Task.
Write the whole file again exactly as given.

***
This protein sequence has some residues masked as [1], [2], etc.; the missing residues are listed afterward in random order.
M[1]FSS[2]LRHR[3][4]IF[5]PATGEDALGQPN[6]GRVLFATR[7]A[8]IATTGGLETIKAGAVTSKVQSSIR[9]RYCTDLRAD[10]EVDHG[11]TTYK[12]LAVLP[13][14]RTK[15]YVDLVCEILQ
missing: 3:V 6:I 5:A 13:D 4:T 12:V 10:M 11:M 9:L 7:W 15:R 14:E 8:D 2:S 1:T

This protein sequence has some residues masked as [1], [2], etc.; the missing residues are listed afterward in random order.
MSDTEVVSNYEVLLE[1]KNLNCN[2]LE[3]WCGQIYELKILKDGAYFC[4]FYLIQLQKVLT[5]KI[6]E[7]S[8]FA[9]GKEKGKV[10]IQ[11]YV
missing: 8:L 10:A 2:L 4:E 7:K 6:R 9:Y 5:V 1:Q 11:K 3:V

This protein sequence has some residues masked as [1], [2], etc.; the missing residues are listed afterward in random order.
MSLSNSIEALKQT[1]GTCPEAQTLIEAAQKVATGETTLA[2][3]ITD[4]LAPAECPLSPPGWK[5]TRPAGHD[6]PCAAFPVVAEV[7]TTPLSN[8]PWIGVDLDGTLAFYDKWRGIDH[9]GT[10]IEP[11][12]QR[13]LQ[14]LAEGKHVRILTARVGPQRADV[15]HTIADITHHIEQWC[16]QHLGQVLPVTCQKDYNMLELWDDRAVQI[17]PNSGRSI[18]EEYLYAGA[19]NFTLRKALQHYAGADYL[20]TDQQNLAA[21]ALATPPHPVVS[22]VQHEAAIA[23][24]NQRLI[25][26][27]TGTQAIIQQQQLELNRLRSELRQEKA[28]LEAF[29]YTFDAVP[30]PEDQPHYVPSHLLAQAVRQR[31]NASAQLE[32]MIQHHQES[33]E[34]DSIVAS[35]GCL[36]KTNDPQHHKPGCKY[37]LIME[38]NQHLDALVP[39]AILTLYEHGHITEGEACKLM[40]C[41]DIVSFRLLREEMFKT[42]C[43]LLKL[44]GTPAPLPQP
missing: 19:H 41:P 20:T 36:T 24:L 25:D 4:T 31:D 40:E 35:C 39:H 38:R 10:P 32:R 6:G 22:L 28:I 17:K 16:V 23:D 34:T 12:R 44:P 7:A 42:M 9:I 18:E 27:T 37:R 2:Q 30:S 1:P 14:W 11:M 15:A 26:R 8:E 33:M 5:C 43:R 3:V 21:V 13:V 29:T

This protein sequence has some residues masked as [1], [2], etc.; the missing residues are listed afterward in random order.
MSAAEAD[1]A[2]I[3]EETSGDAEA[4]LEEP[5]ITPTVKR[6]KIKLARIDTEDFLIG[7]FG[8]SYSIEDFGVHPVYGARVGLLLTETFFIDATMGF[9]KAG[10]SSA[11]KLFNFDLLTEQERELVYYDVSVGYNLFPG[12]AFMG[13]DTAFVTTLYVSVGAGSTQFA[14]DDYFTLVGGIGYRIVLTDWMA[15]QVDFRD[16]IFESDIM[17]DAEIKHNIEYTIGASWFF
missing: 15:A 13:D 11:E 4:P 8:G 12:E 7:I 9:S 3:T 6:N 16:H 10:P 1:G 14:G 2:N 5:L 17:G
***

This protein sequence has some residues masked as [1], [2], etc.; the missing residues are listed afterward in random order.
M[1]FSS[2]LRHR[3][4]IF[5]PATGEDALGQPN[6]GRVLFATR[7]A[8]IATTGGLETIKAGAVTSKVQSSIR[9]RYCTDLRAD[10]EVDHG[11]TTYK[12]LAVLP[13][14]RTK[15]YVDLVCEILQ
missing: 3:V 6:I 5:A 13:D 4:T 12:V 10:M 11:M 9:L 7:W 15:R 14:E 8:D 2:S 1:T

This protein sequence has some residues masked as [1], [2], etc.; the missing residues are listed afterward in random order.
MSDTEVVSNYEVLLE[1]KNLNCN[2]LE[3]WCGQIYELKILKDGAYFC[4]FYLIQLQKVLT[5]KI[6]E[7]S[8]FA[9]GKEKGKV[10]IQ[11]YV
missing: 8:L 10:A 2:L 4:E 7:K 6:R 9:Y 5:V 1:Q 11:K 3:V

This protein sequence has some residues masked as [1], [2], etc.; the missing residues are listed afterward in random order.
MSLSNSIEALKQT[1]GTCPEAQTLIEAAQKVATGETTLA[2][3]ITD[4]LAPAECPLSPPGWK[5]TRPAGHD[6]PCAAFPVVAEV[7]TTPLSN[8]PWIGVDLDGTLAFYDKWRGIDH[9]GT[10]IEP[11][12]QR[13]LQ[14]LAEGKHVRILTARVGPQRADV[15]HTIADITHHIEQWC[16]QHLGQVLPVTCQKDYNMLELWDDRAVQI[17]PNSGRSI[18]EEYLYAGA[19]NFTLRKALQHYAGADYL[20]TDQQNLAA[21]ALATPPHPVVS[22]VQHEAAIA[23][24]NQRLI[25][26][27]TGTQAIIQQQQLELNRLRSELRQEKA[28]LEAF[29]YTFDAVP[30]PEDQPHYVPSHLLAQAVRQR[31]NASAQLE[32]MIQHHQES[33]E[34]DSIVAS[35]GCL[36]KTNDPQHHKPGCKY[37]LIME[38]NQHLDALVP[39]AILTLYEHGHITEGEACKLM[40]C[41]DIVSFRLLREEMFKT[42]C[43]LLKL[44]GTPAPLPQP
missing: 19:H 41:P 20:T 36:T 24:L 25:D 4:T 31:D 40:E 35:C 39:H 38:R 10:P 32:R 6:G 22:L 28:I 17:K 16:V 23:D 34:T 12:R 44:P 7:A 42:M 9:I 18:E 27:T 37:R 2:Q 30:S 1:P 14:W 11:M 15:A 26:R 8:E 33:M 5:C 43:R 3:V 21:V 13:V 29:T

This protein sequence has some residues masked as [1], [2], etc.; the missing residues are listed afterward in random order.
MSAAEAD[1]A[2]I[3]EETSGDAEA[4]LEEP[5]ITPTVKR[6]KIKLARIDTEDFLIG[7]FG[8]SYSIEDFGVHPVYGARVGLLLTETFFIDATMGF[9]KAG[10]SSA[11]KLFNFDLLTEQERELVYYDVSVGYNLFPG[12]AFMG[13]DTAFVTTLYVSVGAGSTQFA[14]DDYFTLVGGIGYRIVLTDWMA[15]QVDFRD[16]IFESDIM[17]DAEIKHNIEYTIGASWFF
missing: 15:A 13:D 11:E 4:P 8:G 12:E 7:I 9:S 3:T 6:N 16:H 10:P 1:G 14:G 2:N 5:L 17:G